Orphée presented by Deaf West Theatre
Jean Cocteau's 1926 play is viewed through the unique lens of Deaf West Theatre
By: Deaf West Theatre
Shortly after he wrote the long poem "L'Ange Heurtebise" in 1925, Cocteau adapted the legend of Orpheus and his descent into Hell to rescue his wife, Eurydice, for the stage. With one act and few characters, the play revolves around a story of love and death in a universe where time is abolished and horses make poetry. Cocteau's work deals with the inner personality of the poet and his relentless inclination towards, and fascination with, Death. Described by Cocteau as "part farce, part meditation on death," the playwright explored the same themes throughout his ensuing career, culminating with his seminal "Orphic Trilogy" of films.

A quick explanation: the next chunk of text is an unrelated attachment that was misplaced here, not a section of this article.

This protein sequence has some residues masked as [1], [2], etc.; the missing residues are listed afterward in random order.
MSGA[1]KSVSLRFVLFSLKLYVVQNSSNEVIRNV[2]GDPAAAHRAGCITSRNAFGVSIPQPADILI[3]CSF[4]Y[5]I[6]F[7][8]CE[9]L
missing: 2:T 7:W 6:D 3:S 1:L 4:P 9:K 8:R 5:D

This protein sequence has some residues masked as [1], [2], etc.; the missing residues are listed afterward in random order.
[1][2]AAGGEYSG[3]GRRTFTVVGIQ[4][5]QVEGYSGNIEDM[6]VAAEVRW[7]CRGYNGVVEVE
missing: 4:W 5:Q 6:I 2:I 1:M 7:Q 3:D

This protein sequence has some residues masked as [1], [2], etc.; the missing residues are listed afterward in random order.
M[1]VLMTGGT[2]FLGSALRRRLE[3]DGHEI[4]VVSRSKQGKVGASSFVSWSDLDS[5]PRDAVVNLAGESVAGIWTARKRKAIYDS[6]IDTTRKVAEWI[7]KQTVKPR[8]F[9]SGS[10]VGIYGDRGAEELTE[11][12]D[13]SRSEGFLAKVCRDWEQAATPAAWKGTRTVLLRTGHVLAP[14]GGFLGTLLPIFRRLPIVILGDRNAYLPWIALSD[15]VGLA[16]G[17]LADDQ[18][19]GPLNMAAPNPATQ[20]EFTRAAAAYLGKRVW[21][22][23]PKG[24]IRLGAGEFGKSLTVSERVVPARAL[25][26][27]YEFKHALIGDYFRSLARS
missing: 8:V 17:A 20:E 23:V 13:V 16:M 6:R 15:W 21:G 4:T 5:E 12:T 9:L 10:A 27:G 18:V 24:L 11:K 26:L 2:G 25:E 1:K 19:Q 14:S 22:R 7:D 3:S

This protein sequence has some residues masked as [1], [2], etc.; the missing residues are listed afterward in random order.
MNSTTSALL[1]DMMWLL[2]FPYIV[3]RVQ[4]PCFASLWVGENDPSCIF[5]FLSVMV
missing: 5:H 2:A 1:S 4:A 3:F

"Although the play was written in 1925, it feels oddly modern and is very relevant to these times," notes Deaf West Theatre artistic director David J. Kurs.
"Cocteau has created a world in which words are traded freely — Orpheus even communicates with a horse — yet no one truly understands each other," says Selenow. "This feels very familiar in today's world. It's a fun, messy tapestry for both Deaf and hearing actors and audiences."
Jean Cocteau (1889–1963)
Orphée runs Thurs - Sat at 8 p.m. and Sun at 3 p.m. from March 13 - April 5. Preview March 8, March 11 and March 12 at 8 p.m. There will be four ASL Nights, on March 19, 20; 26, and 27, $35 - $50; Previews $25. Odyssey Theatre, 2055 S. Sepulveda Blvd. in West L.A. Phone: (818) 762-2998 (voice) or go to www.deafwest.org.